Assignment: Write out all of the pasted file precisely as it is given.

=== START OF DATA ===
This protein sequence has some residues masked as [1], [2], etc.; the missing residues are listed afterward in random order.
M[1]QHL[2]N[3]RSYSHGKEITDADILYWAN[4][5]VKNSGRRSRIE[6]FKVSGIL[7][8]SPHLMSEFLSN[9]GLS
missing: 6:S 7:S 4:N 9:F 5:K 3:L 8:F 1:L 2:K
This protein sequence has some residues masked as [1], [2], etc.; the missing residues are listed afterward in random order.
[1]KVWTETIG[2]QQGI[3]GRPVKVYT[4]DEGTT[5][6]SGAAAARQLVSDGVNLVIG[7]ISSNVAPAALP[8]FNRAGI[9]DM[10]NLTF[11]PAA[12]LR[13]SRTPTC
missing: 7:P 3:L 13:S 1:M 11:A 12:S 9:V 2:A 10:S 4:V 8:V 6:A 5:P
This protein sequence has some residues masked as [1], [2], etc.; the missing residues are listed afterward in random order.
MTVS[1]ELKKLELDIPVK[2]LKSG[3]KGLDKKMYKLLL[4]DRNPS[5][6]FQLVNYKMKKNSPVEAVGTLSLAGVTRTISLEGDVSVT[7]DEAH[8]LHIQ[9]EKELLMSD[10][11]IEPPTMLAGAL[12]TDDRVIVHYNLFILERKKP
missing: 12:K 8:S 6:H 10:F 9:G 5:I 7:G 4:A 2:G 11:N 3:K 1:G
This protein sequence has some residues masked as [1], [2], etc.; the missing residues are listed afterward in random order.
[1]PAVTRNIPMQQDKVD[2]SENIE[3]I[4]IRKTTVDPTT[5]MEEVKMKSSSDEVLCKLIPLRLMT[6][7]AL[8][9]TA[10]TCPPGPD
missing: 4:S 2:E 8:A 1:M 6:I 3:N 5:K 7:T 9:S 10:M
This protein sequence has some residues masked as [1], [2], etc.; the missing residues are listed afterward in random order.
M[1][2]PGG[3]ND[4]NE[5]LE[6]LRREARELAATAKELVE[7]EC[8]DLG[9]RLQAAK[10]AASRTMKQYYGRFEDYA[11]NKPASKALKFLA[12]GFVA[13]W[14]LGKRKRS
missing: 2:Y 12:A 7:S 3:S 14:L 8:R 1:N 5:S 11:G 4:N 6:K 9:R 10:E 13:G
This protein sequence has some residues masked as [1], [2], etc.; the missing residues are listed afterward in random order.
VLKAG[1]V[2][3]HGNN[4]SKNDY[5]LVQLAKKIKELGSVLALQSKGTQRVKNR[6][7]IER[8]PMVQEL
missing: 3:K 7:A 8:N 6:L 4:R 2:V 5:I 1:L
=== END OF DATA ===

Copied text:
This protein sequence has some residues masked as [1], [2], etc.; the missing residues are listed afterward in random order.
M[1]QHL[2]N[3]RSYSHGKEITDADILYWAN[4][5]VKNSGRRSRIE[6]FKVSGIL[7][8]SPHLMSEFLSN[9]GLS
missing: 6:S 7:S 4:N 9:F 5:K 3:L 8:F 1:L 2:K
This protein sequence has some residues masked as [1], [2], etc.; the missing residues are listed afterward in random order.
[1]KVWTETIG[2]QQGI[3]GRPVKVYT[4]DEGTT[5][6]SGAAAARQLVSDGVNLVIG[7]ISSNVAPAALP[8]FNRAGI[9]DM[10]NLTF[11]PAA[12]LR[13]SRTPTC
missing: 7:P 3:L 13:S 1:M 11:A 12:S 9:V 2:A 10:S 4:V 8:V 6:A 5:P
This protein sequence has some residues masked as [1], [2], etc.; the missing residues are listed afterward in random order.
MTVS[1]ELKKLELDIPVK[2]LKSG[3]KGLDKKMYKLLL[4]DRNPS[5][6]FQLVNYKMKKNSPVEAVGTLSLAGVTRTISLEGDVSVT[7]DEAH[8]LHIQ[9]EKELLMSD[10][11]IEPPTMLAGAL[12]TDDRVIVHYNLFILERKKP
missing: 12:K 8:S 6:H 10:F 9:G 5:I 7:G 4:A 2:G 11:N 3:K 1:G
This protein sequence has some residues masked as [1], [2], etc.; the missing residues are listed afterward in random order.
[1]PAVTRNIPMQQDKVD[2]SENIE[3]I[4]IRKTTVDPTT[5]MEEVKMKSSSDEVLCKLIPLRLMT[6][7]AL[8][9]TA[10]TCPPGPD
missing: 4:S 2:E 8:A 1:M 6:I 3:N 5:K 7:T 9:S 10:M
This protein sequence has some residues masked as [1], [2], etc.; the missing residues are listed afterward in random order.
M[1][2]PGG[3]ND[4]NE[5]LE[6]LRREARELAATAKELVE[7]EC[8]DLG[9]RLQAAK[10]AASRTMKQYYGRFEDYA[11]NKPASKALKFLA[12]GFVA[13]W[14]LGKRKRS
missing: 2:Y 12:A 7:S 3:S 14:L 8:R 1:N 5:S 11:G 4:N 6:K 9:R 10:E 13:G
This protein sequence has some residues masked as [1], [2], etc.; the missing residues are listed afterward in random order.
VLKAG[1]V[2][3]HGNN[4]SKNDY[5]LVQLAKKIKELGSVLALQSKGTQRVKNR[6][7]IER[8]PMVQEL
missing: 3:K 7:A 8:N 6:L 4:R 2:V 5:I 1:L